However, the inventors have discovered that to enable birefringence induced optical signal phase shift between TE and TM modes of propagation of an optical signal in said core layer to be reduced to levels not exceeding about 0.1, and preferably as low as 0.06 nm or even 0.2 nm for certain PLC applications, it is advantageous that the upper and lower cladding layers comprise annealed silicon dioxide doped with boron in the approximate range 9% to 11% and with phosphorous in the approximate range 2.5% to 3.5%, using a core doped with about 8% phosphorous, to enable single mode waveguide propagation of optical signals introduced into said core, such that the thermal coefficients of expansion of the upper and lower cladding layers match that of the silicon substrate and reduce stress in the core to close to zero or with low residual tensile stress. Methods embodying the present invention as disclosed herein may advantageously be employed in fabricating optical waveguide structures including core and upper and lower cladding layers having these modified doping levels.
The lower cladding layer 14 may alternatively be an undoped silicon dioxide layer formed by high pressure oxidation (HIPOX) of silicon. A phosphorous concentration of about 3% and a boron concentration of about 4% in the silicon dioxide upper cladding layer 18 provide the required reflow properties discussed above as well as a refractive index approximating that of thermally grown silicon dioxide (thermal oxide). Again, alternatively, in an alternative embodiment, the upper cladding layer may incorporate the modified boron and phosphorous doping levels described in the preceding paragraph.
About a 1% refractive index step has been determined to achieve low loss in the waveguide and make it possible to introduce curved sections having a radius of curvature as small as 15 mm without additional losses. A waveguide formed using a 1% refractive index step can have a core size and far field pattern readily matching those of standard optical fibers, thus permitting efficient coupling of such waveguide devices to optical fibers.
The PECVD TEOS process described above has significant advantages as compared to a thermal CVD process. In a thermal CVD process, batch processing is typically employed on many wafers (e.g. as many as fifty) at the same time with typical deposition rates of only about 1 micron/hour. Wafer size is limited to about 5 inch diameter, and wafer-to-wafer material uniformity is difficult to assure. In a single wafer PECVD TEOS process as employed in carrying out the present invention, the deposition rate may be about 1 micron/minute, resulting in much higher throughput of wafers, and processing of 8″ wafers (with early prospect of 12″ wafers) is possible. In addition, the process provides much more uniform and reproducible results than a batch process. Single wafer proceses are also very clean and can yield much lower levels of defects, such as particles, than are achievable using a batch process.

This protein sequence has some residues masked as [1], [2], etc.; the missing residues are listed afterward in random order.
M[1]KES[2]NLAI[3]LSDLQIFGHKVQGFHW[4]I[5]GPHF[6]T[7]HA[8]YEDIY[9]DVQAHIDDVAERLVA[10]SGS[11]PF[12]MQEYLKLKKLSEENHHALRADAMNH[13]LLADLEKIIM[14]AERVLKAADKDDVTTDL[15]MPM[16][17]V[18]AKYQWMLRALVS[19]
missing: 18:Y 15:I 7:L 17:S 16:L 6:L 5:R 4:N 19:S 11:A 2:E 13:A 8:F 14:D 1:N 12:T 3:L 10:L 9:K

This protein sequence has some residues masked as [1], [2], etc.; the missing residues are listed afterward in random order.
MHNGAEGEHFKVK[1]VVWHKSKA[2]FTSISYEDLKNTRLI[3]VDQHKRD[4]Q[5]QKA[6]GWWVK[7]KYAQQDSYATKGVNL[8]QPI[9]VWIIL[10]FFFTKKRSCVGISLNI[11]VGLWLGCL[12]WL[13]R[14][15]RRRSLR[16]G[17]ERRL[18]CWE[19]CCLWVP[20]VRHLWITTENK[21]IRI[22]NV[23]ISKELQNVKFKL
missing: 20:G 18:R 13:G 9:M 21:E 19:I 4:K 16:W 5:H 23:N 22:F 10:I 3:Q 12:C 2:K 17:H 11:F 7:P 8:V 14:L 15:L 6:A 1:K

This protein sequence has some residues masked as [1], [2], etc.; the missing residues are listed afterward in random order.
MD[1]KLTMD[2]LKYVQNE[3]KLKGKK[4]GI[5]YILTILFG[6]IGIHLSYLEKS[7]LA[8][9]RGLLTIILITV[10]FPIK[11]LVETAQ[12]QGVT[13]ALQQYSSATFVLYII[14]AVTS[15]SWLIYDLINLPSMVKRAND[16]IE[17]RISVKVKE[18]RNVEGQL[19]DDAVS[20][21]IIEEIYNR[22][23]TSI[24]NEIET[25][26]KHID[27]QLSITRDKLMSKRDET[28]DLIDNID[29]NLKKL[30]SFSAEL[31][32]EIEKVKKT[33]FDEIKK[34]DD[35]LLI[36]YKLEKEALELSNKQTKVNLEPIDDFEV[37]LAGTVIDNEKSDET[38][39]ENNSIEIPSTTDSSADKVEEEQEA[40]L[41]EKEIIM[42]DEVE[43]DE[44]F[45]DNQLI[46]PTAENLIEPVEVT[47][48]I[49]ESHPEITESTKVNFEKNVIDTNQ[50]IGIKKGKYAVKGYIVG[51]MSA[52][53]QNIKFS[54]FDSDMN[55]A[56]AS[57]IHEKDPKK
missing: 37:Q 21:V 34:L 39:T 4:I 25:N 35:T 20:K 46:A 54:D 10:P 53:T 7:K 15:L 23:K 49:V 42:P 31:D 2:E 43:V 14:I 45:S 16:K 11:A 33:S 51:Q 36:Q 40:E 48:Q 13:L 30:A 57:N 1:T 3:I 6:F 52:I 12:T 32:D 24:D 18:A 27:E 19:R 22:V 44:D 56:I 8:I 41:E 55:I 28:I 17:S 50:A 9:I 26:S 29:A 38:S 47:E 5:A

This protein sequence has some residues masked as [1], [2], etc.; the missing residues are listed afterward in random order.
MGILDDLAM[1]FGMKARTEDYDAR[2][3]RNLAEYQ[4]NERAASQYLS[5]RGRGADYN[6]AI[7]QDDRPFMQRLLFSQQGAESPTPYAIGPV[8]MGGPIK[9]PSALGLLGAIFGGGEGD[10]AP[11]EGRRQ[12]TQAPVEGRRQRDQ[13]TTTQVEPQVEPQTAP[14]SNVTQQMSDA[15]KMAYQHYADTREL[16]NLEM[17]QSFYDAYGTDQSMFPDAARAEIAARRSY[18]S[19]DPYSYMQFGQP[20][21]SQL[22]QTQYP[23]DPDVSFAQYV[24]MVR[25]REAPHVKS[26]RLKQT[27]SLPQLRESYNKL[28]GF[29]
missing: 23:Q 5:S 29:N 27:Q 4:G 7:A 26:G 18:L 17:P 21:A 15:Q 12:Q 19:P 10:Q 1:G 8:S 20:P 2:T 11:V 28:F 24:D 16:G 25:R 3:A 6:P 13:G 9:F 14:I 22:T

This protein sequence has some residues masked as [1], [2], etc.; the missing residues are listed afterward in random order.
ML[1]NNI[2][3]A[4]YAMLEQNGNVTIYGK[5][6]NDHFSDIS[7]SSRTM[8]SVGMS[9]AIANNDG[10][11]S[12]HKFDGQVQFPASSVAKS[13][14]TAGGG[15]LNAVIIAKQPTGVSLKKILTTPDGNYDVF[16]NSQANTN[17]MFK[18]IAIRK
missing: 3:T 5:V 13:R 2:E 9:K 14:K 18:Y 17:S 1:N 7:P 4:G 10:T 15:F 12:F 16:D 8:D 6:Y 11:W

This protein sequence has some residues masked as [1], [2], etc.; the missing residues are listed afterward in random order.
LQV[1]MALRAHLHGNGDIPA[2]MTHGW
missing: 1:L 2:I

Optical waveguide structures can be produced by a process embodying the invention with desirable properties, including exceptionally low optical transmission losses. In straight waveguides, optical losses lower than 0.02 dB/cm may be achieved, a result significantly better than reported using P-Glass core waveguides, or waveguides produced using flame hydrolysis. For example, a loss as low as 0.03 dB/cm, in a P-glass waveguide, was quoted in “Integrated Optic Adiabatic Devices On Silicon”, Y. Shani, C. H. Henry, R. C. Kistler, R. F. Kazarinov, and K. J. Orlowsky, IEEE Journal of Quantum Electronics 27(3), 556 (1991). A process embodying the invention may also be used to fabricate various waveguide components used in integrated optics devices, e.g. tapered and curved waveguides. In tapered waveguide sections, in which the waveguide width was reduced from 30 microns to 7 microns over a distance of 1 mm, no additional loss as compared with a uniform 7 micron width waveguide was observed. In curved waveguide sections with a 12 mm radius, the additional radiative loss has been determined to be less than 0.03 dB/curve.
While particular embodiments of the invention have been described by way of example, modifications and variations are possible within the scope of the claims.
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|U.S. Classification||385/132, 385/142, 385/141, 65/413, 385/144, 65/423, 385/129|
|International Classification||G02B6/136, G02B6/132, G02B6/12|
|Cooperative Classification||G02B2006/12176, G02B2006/12169, G02B6/136, G02B6/132|
|European Classification||G02B6/132, G02B6/136|
|Mar 5, 2002||AS||Assignment|